snow bridge

A common feature in glacial landscapes—for travelers sometimes a blessing and sometimes a hazard—a snow bridge spans a crevasse in a glacier. Snow bridges form first as cornices, arms of wind-sculpted snow that reach out to each other, like the branches of trees reaching high across a street, sidewalk, or forest path. Eventually the cornices meet and become covered with snow to form a bridge. Robert Falcon Scott, making his way across Antarctica’s Ross Ice Shelf toward the South Pole, like many other polar explorers, suffered losses—dogs, equipment, men—due to collapsed snow bridges: “Suddenly Wilson shouted ‘Hold onto the sledge,’ and I saw him slip a leg into a crevasse. . . . We had been actually traveling along the bridge [over] a crevasse, the sledge had stopped on it, whilst the dogs hung in their traces in the abyss. . . . Why the sledge and ourselves didn’t follow the dogs we shall never know.”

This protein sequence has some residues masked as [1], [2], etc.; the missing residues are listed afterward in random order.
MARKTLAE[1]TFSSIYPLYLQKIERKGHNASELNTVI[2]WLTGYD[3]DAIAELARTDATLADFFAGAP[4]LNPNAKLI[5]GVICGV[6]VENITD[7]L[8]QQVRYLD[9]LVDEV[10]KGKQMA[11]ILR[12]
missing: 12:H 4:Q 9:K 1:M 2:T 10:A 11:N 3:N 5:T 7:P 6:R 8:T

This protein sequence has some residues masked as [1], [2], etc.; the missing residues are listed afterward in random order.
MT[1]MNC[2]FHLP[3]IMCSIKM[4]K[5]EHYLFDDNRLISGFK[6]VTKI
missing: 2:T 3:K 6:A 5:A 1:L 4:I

Gretchen Legler